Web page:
Gentoo Archives: gentoo-dev

From: Rich Freeman <rich0@g.o>
To: Kristian Fiskerstrand <k_f@g.o>
Cc: gentoo-dev <gentoo-dev@l.g.o>
Subject: Re: [gentoo-dev] Best way to create a GLEP 63 compliant GPG key on Nitrocard?
Date: Wed, 24 Apr 2019 19:34:34
In Reply to: Re: [gentoo-dev] Best way to create a GLEP 63 compliant GPG key on Nitrocard? by Kristian Fiskerstrand
1 On Wed, Apr 24, 2019 at 11:57 AM Kristian Fiskerstrand <k_f@g.o> wrote:
2 >
3 > On 4/24/19 4:19 PM, Rich Freeman wrote:
4 > > If it is the case that Nitrokeys can't support a separate primary key,
5 > > I'd suggest modifying the GLEP to remove that requirement when a
6 > > smartcard is in use. Its main purpose is to keep a key component
7 > > offline, and if the key is generated on the card that is already
8 > > accomplished. Maybe somebody has a suggestion for how to make the two
9 > > work together, otherwise I'll go ahead and suggest a GLEP revision for
10 > > the next Council meeting.
11 >
12 >
13 > The GLEP should not be changed on the requirement for distinct signing
14 > subkey, this is one of the expected results of it to begin with.
16 So, I intend to propose this. Council is welcome to vote it down.
17 However, I'm really interested in what the concern is here.
19 The only reason to have a separate primary key is to have an offline
20 copy, but it is not a current requirement that it be kept offline, and
21 I suspect that 99% of devs won't keep it offline, and of course there
22 is no way to verify if this is being done anyway.
24 So, maintaining this requirement with a Nitrokey means that we in
25 reality have the primary key online most of the time, when if it were
26 the same as the signing key then both would be offline in the
27 Nitrokey. This requirement effectively makes the key less secure in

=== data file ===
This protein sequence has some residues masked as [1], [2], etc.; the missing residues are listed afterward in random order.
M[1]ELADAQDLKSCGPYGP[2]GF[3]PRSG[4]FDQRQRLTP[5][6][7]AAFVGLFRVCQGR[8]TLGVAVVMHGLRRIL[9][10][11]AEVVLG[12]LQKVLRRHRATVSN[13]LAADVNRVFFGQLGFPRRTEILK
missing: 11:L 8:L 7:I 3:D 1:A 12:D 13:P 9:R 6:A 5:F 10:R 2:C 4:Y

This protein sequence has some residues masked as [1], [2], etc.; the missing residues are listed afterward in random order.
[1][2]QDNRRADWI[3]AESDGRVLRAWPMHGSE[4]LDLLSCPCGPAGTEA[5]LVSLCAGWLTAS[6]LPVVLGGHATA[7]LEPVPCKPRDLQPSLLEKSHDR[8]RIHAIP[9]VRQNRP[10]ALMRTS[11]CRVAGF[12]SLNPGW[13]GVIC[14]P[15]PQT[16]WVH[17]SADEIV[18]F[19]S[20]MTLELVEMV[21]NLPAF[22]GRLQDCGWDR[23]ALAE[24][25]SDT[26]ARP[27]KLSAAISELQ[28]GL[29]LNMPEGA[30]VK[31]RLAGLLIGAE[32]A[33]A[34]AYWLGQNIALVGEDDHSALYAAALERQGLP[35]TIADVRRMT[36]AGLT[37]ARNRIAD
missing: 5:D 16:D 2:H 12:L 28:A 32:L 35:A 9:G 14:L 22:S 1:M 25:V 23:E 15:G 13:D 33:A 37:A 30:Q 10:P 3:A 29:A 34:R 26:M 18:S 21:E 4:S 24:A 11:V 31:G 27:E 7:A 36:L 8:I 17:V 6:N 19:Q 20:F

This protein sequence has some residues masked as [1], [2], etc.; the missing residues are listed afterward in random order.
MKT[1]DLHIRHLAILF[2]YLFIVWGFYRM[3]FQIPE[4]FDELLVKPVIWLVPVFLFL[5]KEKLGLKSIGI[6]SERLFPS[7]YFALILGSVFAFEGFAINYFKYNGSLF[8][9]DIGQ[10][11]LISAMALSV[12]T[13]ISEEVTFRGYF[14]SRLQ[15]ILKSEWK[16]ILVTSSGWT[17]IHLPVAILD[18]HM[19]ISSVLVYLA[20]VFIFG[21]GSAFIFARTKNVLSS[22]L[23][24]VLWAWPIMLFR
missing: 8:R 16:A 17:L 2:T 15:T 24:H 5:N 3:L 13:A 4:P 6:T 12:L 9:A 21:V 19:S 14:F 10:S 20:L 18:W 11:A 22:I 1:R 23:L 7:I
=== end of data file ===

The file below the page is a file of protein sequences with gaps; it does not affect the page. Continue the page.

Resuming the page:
28 practice. It doesn't matter if the signing key is safely stored in
29 the Nitrokey if somebody can steal the primary key, since they can
30 just create a new signing key at will. Also, by generating the key
31 outside the Nitrokey it is exposed to a far higher risk of compromise.
33 At best for the 1% of devs who would actually keep the primary key
34 offline then this achieves the same level of security you have with
35 the Nitrokey anyway, which always keeps its keys offline
36 (effectively). The only exception to this would be an exploit in the
37 Nitrokey, which seems like a pretty low risk. And of course it is
38 only a risk when the Nitrokey is plugged in, and the intent would be
39 for devs to only plug it in when working on commits. In any case, I
40 think it is far more likely that somebody generating keys using
41 software has a rooted box than somebody is going to come up with a way
42 to extract keys from a Nitrokey.
44 Now, I think it is a great best practice which we should support for
45 anybody who wants to have their offline key-generation machine they
46 keep in a vault or whatever. And by all means require the additional
47 key when using keys not generated on a Nitrokey. As to how you can
48 tell which are which, I'd simply point out that you can't tell if keys
49 are being stored offline or not, so really your risk is unchanged in
50 taking devs at their word.
52 I think most companies issuing these sorts of tokens to users would
53 generate their keys on the tokens for these very reasons. The reason
54 they're using these hardware tokens is because they know that users in
55 practice will not take extraordinary care to protect keys, and the
56 token provides a similar level of security with very little
57 inconvenience. Really the only thing we're missing with the Nitrokey
58 is some form of attestation to ensure the keys are in fact generated
59 on the device.
61 --
62 Rich